1. solo strings are recorded close mic. They don’t have the room reverb like a recorded string body. Recording a string body from a forced certain distance behaves quite different.

    2. the single string instruments don’t make the neighbour instrument oscillate like in real life

    3. generally still the lack of 100% natural reverbs although the impulse reverbs are very close to that

    4. the psychological componet: real string players hear and influence each other and contribute instinctlively their component to the whole sound mix


    Any other ideas?

    [/ QUOTE ]

    1. Add your own reverb ambience. I\'m doing a surround mix using Voxengo Pristine Space and an impulse from GOS. The trick is routing things for proper positioning and then carefully downmixing to two channels. If your impulses are adjusted correctly, you get a good 3-D impression from even in a stereo mix. There are also other more processor-intensive answers to this problem, but I will leave that to others to describe.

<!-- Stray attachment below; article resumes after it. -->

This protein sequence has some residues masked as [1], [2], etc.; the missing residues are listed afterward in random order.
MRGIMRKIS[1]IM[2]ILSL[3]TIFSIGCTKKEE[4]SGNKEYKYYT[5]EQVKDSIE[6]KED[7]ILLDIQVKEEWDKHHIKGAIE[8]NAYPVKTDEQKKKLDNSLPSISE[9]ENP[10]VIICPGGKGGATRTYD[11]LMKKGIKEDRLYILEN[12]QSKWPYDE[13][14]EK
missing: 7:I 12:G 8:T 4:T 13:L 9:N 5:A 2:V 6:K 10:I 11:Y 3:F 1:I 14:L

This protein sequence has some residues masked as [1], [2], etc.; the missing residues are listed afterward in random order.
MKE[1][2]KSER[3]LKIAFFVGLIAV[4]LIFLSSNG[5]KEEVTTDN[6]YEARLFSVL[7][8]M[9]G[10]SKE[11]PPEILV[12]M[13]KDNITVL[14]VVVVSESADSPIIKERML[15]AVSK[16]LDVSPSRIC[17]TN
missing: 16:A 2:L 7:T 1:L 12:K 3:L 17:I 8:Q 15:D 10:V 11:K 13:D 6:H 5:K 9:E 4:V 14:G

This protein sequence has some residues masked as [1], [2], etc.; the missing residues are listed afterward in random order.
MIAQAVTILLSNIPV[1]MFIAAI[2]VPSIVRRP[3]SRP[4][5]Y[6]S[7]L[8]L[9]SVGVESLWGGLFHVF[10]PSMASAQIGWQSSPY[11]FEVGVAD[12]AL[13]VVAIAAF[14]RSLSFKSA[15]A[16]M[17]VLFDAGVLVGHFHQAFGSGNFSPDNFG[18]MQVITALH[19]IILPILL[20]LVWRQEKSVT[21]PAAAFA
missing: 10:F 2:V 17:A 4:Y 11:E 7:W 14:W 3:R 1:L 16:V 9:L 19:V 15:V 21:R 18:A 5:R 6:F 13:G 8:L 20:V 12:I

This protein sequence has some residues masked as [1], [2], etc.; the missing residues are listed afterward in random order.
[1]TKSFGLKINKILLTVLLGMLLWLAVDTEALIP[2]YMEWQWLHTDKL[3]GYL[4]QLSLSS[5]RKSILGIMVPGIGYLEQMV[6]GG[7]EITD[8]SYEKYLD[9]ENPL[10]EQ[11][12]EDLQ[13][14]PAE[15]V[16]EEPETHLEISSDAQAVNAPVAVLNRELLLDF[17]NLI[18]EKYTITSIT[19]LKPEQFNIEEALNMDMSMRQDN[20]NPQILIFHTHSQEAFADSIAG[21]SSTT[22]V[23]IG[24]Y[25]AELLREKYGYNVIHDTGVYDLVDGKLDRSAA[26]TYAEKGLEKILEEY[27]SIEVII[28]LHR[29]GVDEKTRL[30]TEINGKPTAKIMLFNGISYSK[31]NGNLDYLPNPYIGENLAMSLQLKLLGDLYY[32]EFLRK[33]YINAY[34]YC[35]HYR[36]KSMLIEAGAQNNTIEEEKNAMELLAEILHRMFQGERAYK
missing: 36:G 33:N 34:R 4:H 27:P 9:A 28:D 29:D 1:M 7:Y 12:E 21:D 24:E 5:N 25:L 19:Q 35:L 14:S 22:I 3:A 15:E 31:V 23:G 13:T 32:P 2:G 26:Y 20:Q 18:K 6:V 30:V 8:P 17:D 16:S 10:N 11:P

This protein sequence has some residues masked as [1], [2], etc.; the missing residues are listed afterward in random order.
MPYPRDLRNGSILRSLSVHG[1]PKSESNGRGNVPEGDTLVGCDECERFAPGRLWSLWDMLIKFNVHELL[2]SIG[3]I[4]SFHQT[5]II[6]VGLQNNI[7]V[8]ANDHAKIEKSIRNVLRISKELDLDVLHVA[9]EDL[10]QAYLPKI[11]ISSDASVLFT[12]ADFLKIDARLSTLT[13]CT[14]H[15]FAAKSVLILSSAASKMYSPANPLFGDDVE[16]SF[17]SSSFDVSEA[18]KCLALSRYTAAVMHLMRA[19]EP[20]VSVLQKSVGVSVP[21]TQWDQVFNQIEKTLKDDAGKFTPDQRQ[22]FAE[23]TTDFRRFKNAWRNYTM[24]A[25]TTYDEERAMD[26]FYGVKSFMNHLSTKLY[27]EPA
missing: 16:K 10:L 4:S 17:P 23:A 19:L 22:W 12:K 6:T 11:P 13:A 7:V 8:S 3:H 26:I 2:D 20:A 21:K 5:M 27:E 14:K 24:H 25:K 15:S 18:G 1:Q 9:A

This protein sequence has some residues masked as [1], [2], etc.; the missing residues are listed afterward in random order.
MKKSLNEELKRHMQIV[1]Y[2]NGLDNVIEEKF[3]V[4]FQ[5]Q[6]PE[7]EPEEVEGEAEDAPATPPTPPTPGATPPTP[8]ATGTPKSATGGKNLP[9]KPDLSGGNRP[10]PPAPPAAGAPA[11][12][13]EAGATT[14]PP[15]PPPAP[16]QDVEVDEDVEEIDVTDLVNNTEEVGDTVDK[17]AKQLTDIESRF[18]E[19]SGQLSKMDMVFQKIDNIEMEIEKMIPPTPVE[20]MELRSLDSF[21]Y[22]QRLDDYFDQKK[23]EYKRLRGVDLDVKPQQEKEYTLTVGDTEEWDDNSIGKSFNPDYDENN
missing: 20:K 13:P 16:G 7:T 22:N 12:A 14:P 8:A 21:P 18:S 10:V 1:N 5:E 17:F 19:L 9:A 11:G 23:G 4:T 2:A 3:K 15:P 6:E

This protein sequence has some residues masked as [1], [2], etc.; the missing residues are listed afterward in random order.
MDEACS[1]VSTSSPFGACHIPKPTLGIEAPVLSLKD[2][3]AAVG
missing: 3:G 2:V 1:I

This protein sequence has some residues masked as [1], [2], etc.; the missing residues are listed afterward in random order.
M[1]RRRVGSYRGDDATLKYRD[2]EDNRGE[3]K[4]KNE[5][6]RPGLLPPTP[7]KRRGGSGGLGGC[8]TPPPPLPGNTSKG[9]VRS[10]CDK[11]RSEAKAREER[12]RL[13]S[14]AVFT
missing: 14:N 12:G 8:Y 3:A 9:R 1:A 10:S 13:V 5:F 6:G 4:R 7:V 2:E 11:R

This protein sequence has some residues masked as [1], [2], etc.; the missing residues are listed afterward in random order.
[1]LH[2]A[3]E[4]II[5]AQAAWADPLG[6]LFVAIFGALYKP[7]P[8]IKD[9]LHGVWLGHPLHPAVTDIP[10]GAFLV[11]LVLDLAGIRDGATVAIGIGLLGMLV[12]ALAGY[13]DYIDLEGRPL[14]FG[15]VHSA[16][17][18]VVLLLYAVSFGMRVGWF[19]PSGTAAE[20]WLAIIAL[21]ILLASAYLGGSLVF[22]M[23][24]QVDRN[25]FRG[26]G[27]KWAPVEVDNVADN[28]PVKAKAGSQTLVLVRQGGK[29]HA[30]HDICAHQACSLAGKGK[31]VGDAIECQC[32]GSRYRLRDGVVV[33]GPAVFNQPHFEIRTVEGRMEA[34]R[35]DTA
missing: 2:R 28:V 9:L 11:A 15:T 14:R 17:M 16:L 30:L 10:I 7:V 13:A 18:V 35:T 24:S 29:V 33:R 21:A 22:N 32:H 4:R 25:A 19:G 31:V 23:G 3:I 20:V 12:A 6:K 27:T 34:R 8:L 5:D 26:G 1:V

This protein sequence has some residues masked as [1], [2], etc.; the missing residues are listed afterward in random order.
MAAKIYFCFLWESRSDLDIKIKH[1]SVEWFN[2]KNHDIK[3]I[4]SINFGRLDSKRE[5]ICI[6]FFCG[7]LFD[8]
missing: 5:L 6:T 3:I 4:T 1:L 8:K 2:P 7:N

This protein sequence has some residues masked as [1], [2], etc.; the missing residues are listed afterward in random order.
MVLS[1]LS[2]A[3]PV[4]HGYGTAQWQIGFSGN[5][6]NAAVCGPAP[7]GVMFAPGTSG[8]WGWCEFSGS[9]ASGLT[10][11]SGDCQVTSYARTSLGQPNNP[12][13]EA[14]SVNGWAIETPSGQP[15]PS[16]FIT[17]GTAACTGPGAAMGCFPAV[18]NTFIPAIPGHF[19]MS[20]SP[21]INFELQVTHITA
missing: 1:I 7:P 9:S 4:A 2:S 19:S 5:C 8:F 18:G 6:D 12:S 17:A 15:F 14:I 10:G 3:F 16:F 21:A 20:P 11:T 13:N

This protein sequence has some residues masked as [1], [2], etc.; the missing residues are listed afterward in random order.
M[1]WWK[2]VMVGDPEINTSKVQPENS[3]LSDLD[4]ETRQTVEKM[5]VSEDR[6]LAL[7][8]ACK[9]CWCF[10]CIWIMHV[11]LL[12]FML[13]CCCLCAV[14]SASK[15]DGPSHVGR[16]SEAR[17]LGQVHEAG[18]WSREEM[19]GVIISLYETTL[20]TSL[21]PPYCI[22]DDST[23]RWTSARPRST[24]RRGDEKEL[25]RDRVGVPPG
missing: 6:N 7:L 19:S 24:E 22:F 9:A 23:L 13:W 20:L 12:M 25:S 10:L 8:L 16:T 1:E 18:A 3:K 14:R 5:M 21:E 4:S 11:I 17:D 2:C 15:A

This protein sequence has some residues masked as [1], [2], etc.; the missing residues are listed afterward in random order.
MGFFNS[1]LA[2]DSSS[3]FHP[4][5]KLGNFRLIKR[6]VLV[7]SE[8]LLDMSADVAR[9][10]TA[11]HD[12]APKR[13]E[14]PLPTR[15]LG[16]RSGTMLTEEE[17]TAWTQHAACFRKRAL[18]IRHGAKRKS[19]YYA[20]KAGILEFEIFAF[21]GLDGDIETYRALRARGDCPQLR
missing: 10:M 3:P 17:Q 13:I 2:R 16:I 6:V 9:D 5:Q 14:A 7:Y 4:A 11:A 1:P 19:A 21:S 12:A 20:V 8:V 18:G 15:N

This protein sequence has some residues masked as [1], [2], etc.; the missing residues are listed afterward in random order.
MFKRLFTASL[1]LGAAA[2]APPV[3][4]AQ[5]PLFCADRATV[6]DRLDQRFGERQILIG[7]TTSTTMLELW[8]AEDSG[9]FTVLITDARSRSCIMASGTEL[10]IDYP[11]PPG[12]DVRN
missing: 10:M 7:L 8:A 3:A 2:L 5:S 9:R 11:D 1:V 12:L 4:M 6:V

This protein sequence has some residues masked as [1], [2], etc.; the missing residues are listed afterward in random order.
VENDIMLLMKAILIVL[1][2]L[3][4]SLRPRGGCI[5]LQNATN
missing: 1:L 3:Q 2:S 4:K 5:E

2. This will never happen with sampling. The best hope is that 64-bit systems and physical modeling environments will allow a \"sympathy\" coeficient such that this effect can be recreated. I know that Scarbee Imperial Drums does a lot to sample a variety of positions on each drum with the entire kit present to also capture some of the sympathetic resonance, as you will hear the same with a real kit. The size of library that generates is impressive, to say the least, and I\'m sure is out of scope for GPO. Besides, sampling resonance for a struck instrument is much simpler than capturing the infinite varieties of resonance from a driven oscillation like a violin. I also think that this effect is not nearly as important as room positioning in the acoustic space.

    3. This touches number 1 - convolution and surround processing in real-time is the next big thing. Just like sampling, it sounds like the real thing until you hear the real thing. (apologies to Jeff Rona) Garritan has mentioned in a few threads that he has amassed a huge catalog of concert hall impulses. It will be interesting to see what he does with those. I\'m sure that he will break ground with that project the same way he redifined orchestral sampling with GOS.